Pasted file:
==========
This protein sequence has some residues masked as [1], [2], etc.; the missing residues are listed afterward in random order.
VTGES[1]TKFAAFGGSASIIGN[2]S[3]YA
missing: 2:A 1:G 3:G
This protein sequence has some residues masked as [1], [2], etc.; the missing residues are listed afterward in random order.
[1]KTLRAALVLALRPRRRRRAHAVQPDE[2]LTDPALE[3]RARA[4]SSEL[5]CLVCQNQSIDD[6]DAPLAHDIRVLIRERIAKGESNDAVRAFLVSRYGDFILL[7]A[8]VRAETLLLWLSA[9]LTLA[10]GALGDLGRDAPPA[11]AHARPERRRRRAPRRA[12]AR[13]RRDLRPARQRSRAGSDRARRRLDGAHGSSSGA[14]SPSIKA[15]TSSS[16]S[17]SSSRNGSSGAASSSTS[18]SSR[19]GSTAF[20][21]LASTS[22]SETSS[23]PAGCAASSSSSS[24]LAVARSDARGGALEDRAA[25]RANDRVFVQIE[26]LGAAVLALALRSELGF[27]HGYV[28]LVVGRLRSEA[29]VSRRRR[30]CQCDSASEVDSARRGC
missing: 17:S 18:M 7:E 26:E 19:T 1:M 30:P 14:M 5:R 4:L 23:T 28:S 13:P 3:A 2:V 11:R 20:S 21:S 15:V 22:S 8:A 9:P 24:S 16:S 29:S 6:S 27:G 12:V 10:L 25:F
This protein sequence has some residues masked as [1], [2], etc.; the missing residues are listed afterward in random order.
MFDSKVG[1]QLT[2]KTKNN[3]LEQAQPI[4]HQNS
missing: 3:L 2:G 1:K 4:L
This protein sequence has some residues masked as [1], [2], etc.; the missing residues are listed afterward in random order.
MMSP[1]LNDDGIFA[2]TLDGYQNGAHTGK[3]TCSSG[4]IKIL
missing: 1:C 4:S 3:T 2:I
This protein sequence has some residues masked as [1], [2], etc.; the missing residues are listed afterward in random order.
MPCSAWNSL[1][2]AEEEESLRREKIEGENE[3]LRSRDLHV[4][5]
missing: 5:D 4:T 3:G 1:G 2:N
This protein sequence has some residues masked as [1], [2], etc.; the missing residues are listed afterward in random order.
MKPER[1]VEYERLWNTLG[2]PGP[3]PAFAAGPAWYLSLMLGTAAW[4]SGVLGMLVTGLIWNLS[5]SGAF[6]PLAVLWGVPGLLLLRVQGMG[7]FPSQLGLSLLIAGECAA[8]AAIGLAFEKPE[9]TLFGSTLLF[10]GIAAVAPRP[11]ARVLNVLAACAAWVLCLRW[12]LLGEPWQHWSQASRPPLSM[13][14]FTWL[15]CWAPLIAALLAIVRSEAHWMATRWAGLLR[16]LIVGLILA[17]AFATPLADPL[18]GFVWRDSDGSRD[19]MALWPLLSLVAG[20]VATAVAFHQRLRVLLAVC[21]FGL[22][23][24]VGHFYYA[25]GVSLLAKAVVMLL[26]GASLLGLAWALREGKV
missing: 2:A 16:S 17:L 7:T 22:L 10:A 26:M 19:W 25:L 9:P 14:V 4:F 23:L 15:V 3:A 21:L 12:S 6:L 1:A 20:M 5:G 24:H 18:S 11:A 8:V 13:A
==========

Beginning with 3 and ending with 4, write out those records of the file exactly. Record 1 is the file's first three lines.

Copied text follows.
This protein sequence has some residues masked as [1], [2], etc.; the missing residues are listed afterward in random order.
MFDSKVG[1]QLT[2]KTKNN[3]LEQAQPI[4]HQNS
missing: 3:L 2:G 1:K 4:L
This protein sequence has some residues masked as [1], [2], etc.; the missing residues are listed afterward in random order.
MMSP[1]LNDDGIFA[2]TLDGYQNGAHTGK[3]TCSSG[4]IKIL
missing: 1:C 4:S 3:T 2:I